Remember those summer days when we were rolling in plums? The tree is cold and lonely now, but our shelves are WELL stocked with plum jam. Let’s just say, one can only eat so much toast. We wondered if there was a savory way we could use up some jam. An answer presented itself when we brought home From a Polish Country House Kitchen from the library. After salivating over many of the winter appropriate recipes in the book, we began to notice a pattern. Apparently there are a lot of plum trees in Poland and many of the dishes involve prunes. What thrifty people. Upon the book’s suggestion, we adapted a recipe to include plum jam and used the slow cooker instead of the oven to ease our schedule. I hope you’ll find this easy, tasty dish comforting for your winter evenings. The jam will give you a little sweet reminder of sunny days.
2.5-3 pound pork arm roast (or a comparable piece of pork)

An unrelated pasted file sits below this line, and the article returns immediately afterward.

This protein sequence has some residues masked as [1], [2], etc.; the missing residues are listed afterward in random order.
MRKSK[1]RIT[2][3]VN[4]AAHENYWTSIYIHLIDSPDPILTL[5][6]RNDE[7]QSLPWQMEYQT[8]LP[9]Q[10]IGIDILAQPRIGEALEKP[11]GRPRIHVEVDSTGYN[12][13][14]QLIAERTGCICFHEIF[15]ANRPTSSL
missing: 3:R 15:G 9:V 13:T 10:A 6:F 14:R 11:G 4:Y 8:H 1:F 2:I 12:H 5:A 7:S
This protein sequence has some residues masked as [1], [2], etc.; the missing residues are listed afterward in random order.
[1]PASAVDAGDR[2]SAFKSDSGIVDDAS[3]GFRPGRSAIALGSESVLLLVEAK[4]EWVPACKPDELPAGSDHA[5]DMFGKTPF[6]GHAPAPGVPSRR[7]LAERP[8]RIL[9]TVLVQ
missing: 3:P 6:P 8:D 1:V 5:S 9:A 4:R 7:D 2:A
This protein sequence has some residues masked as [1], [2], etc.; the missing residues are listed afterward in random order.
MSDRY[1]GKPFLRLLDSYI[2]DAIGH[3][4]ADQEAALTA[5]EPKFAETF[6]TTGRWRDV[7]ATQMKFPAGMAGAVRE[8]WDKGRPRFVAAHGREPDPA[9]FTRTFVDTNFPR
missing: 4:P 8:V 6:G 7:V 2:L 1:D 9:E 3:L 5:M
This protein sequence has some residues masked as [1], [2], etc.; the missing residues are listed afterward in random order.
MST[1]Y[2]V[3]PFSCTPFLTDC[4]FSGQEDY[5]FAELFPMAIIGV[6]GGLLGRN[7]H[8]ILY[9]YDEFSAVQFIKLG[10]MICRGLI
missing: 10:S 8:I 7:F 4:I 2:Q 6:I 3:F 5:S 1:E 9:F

1 large clove garlic
2 tbls. dried marjoram
2 tbls. olive oil
4-8 ounces plum jam
coarse salt, pepper
1 1/2 c. water
- Rinse the pork, pat dry, and cut a deep pocket in the side of the roast.
- With a mortar and pestle, grind marjoram and garlic together to form a paste. (Alternatively, you can mince and mash with a fork.) In a small bowl, mix this paste with about 2 tbls. olive oil, 2 tsp. coarse salt, and many grinds of pepper.
- Rub this paste all over the meat and inside the pocket. Let it sit in the refrigerator for at least an hour. (Overnight would work just fine, too.)
- After the meat has rested, fill the pocket with jam. Tie it closed with butcher’s twine.
- Heat a skillet over medium high. Brown the roast on each side (even the ends) for about 1 1/2 minutes each side. Place the roast in the slow cooker and deglaze the pan with the water. Pour this and any scraped browned bits from the skillet into the slow cooker. Cover and cook at least 6 hours.
- To make tying a little easier, lay your string out in rows on a plate. Then, place your roast on top of it. Bring strings together and tie.
- We served it with cabbage, beans, and sweet potato one night and mashed potatoes the next. What a great, simple winter meal!